I-Sonic Entertainment System 2

I-Sonic Entertainment System 2 is the first radio that allows listeners to buy songs heard on HD Radio broadcasts using Apple’s iTunes Tagging technology. It measures 14.5″ x 9″ x 4.75″.

I-Sonic Entertainment System 2

The I-Sonic ES2 accepts all iPod models with dock connectors in its top-mounted dock hidden beneath a sliding door. S-Video and composite video outputs allow the user to connect a television or video monitor to the IES2 for viewing video content stored on a video iPod.

The I-Sonic ES2 stores information about the tagged songs to its memory and transfers the tags to an iPod when docked. When the consumer connects the iPod to his/her computer, iTunes automatically presents the songs in a new Tagged play-list for the consumer to preview, buy, and download.

An auxiliary input allows hook up of any stereo audio device such as a portable CD player or cassette deck. The I-Sonic ES2 is also a full function dual-alarm clock that can use the radio or iPod as the alarm. It also features a headphone jack for private listening, 24 radio presets and a wireless remote control. On-product controls allow the unit to operate should the remote be lost or disabled.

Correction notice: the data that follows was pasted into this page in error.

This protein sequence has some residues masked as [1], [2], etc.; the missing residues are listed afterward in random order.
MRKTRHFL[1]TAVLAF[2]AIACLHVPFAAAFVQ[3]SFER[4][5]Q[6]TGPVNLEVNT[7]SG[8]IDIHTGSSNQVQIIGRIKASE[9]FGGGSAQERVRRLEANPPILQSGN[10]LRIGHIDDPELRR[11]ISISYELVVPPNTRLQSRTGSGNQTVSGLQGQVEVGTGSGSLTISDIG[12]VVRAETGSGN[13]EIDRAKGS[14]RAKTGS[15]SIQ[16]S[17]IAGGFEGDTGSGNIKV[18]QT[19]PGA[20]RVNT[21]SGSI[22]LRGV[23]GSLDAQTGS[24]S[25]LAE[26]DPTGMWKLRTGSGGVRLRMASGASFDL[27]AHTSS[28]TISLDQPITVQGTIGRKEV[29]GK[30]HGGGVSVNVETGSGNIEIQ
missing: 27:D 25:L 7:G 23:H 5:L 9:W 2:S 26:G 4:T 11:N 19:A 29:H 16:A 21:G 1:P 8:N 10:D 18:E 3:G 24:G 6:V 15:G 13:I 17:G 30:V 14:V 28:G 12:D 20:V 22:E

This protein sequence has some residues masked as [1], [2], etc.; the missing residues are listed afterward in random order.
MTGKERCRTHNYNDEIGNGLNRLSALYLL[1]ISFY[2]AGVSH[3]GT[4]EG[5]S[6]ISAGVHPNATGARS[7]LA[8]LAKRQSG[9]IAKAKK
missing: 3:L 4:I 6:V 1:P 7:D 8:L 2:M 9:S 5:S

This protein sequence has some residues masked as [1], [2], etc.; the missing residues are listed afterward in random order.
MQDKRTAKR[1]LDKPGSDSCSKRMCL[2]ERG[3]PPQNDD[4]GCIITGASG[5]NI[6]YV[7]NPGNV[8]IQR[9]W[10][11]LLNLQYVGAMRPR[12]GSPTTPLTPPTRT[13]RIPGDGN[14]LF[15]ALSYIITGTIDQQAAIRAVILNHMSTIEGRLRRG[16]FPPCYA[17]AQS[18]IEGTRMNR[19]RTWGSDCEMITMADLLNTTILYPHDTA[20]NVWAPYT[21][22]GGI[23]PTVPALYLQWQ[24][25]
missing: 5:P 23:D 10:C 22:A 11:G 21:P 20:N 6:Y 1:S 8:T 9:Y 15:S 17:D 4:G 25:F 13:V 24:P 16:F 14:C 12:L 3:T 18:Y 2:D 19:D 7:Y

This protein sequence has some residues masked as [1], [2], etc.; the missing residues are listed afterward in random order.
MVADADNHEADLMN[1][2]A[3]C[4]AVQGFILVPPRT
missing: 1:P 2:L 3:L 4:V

The I-Sonic ES2 will be available from select specialty retail stores, Apple stores and direct from PolkAudio.com in October 2007 for $499.

HD Radio is digital radio technology developed by iBiquity Digital that offers static-free, crystal-clear reception with CD-quality sound from FM stations and the richness of FM-analog stereo sound quality from AM stations. HD Radio also allows broadcasters to multicast program streams over a single FM frequency (e.g. 97.7-1, 97.7-2, etc.) to offer additional content to serve multiple audiences. A variety of data services that range from text-based information — artist name, weather alerts, school closings, traffic alerts, etc. — can be scrolled across the receiver display.

  1. Yea, it is not the big-deal it is made out to be – consumers have shunned table-top HD radio, so why should they spend $500 for a device that still requires AM-loop and externally-mounted FM-dipole antennas to even have a chance to pick up the fragile digital HD signals. This is far from having Apple actually including it as a part of the new iPod. This is all to late for HD Radio.

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